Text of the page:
Whether we voted in this election as a conservative, moderate, liberal or libertarian — we are all Americans, Washingtonians and Whidbey Islanders. We are neighbors. Our country’s founders believed that a diversity of opinions would make us stronger and help us form “a more perfect union.”
And hearing and understanding one another across political divides makes it possible for us to work together on problems that affect us all
Over the last several decades Americans have become increasingly polarized. And so, while the midterm elections are over, the work of healing political rifts in our families, communities and country continues. Part of the reason our country is so at odds is that we have failed to listen to one another. While it is tempting to blame politicians on both sides of the aisle for the rising tide of polarization, the truth is, most of us are part of the problem. Many of us have become a little too comfortable making disparaging remarks, name-calling and demonizing those with whom we disagree.
How we respond to this election matters. If your candidate won, congratulations. However, having genuine empathy for those whose candidate lost can keep us from gloating and condescending which only exacerbate polarization. And if your candidate lost, you can also help heal political rifts by resisting the impulse to blame and accepting the loss with grace.
Restraining impulses for the sake of unity does not mean abandoning or denying our values. Standing up for what we believe is a quintessential part of being American and is why the founders made sure to protect our rights to free speech and protest.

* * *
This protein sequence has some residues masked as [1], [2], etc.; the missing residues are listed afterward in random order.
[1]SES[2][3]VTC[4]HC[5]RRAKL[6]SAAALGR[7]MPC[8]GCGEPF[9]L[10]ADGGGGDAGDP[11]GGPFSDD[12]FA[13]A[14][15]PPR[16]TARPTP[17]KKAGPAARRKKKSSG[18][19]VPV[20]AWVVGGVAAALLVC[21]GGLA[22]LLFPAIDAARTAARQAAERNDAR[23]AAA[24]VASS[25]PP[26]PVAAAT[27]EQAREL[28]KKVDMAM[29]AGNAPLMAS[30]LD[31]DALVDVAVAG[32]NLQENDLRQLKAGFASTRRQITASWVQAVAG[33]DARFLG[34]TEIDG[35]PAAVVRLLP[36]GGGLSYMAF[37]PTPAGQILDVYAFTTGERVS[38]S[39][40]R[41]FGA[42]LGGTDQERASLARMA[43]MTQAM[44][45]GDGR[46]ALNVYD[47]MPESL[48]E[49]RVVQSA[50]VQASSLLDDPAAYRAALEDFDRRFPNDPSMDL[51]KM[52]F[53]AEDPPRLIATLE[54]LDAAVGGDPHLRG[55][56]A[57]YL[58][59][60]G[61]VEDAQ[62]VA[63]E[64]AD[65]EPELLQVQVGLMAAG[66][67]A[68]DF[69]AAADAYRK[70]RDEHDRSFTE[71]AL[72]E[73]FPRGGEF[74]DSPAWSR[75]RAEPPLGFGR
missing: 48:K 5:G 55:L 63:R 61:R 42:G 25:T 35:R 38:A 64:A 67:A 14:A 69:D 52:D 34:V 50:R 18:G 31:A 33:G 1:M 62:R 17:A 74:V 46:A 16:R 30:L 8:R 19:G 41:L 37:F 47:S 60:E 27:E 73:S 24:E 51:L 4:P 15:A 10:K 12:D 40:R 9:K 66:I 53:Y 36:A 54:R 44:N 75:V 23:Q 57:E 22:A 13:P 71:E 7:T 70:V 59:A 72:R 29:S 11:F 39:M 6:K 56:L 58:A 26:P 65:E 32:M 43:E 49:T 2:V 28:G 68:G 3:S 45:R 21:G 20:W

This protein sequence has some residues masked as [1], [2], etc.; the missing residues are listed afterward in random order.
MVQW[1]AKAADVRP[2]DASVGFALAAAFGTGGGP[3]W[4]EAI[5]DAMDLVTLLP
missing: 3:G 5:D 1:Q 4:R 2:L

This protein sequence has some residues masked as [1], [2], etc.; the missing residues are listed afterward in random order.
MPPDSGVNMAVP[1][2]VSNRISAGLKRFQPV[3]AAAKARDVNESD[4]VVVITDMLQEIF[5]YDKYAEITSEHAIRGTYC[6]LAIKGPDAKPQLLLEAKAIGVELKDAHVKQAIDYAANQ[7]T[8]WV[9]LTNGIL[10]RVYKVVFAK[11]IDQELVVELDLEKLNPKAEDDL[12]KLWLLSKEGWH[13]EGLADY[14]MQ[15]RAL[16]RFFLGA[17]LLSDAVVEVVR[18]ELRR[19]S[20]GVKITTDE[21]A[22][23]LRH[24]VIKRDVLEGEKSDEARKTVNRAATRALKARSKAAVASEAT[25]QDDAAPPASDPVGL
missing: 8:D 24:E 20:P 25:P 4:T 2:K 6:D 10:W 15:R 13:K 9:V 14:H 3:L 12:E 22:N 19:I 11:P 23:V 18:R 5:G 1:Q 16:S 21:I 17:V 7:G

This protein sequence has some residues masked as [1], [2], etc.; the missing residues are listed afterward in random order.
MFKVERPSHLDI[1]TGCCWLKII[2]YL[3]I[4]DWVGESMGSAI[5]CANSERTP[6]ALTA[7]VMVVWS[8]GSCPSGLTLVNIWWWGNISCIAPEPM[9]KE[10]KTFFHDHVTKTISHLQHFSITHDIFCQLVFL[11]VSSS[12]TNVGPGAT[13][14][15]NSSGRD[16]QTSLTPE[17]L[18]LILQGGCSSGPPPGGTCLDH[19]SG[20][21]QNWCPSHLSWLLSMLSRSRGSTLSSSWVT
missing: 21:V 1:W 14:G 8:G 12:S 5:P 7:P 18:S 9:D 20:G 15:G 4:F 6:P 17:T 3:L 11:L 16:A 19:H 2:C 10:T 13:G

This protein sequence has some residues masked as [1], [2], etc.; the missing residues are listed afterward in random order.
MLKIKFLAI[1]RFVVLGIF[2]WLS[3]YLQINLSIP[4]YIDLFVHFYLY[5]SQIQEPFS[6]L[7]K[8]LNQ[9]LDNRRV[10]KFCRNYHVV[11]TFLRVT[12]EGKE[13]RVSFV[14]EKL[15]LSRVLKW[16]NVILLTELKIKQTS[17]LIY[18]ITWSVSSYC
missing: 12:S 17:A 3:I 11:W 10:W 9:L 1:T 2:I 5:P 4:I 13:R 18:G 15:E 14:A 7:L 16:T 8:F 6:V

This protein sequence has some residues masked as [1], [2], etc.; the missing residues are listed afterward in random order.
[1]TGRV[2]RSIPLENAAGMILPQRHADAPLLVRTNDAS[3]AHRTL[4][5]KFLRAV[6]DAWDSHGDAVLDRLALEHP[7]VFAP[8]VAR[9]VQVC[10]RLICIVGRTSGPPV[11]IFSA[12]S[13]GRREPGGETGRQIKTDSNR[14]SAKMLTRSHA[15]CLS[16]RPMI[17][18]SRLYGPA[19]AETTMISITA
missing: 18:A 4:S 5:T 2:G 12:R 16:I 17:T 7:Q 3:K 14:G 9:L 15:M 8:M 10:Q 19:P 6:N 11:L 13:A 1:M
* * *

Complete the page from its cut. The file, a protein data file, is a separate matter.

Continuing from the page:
However, those with whom we differ are more likely to listen, understand and respect our concerns when we present them civilly. Yet despite the rising tide of national incivility, on Whidbey Island, we remain a basically civil and empathetic people. This week we saw a man wait to open a heavy door for an elderly woman and watched a woman at a drive-through kiosk buy coffee for a stranger. Neither of these thoughtful people asked the person they were befriending who they were voting for before being kind. In order to highlight civility during this year’s election cycle Sno-Isle Libraries and Civility First designated October as “Civility Month.” We offered civility workshops in all Island County libraries and held a forum on Civility and Citizenship that featured state Rep. Norma Smith and Island County Commissioner Helen Price Johnson.
There were mayoral decrees, civility book lists, book displays, civility story hours and an art and photography contest titled, “Capturing a Moment of Civility in Your Community.”
Please join us in our commitment to finding ways through our current discord. By making civil responses to this year’s election results each of us can help reduce the polarization, strengthen our communities and preserve our island’s traditions of neighborliness and respect.
Board of directors
Civility First … So We Can Work Together
Kate Bracy, Tom Ewell, Charlotte Fairfield, Alice O’Grady, Sandi Peterson, Cathy Whitmire and Gary Wray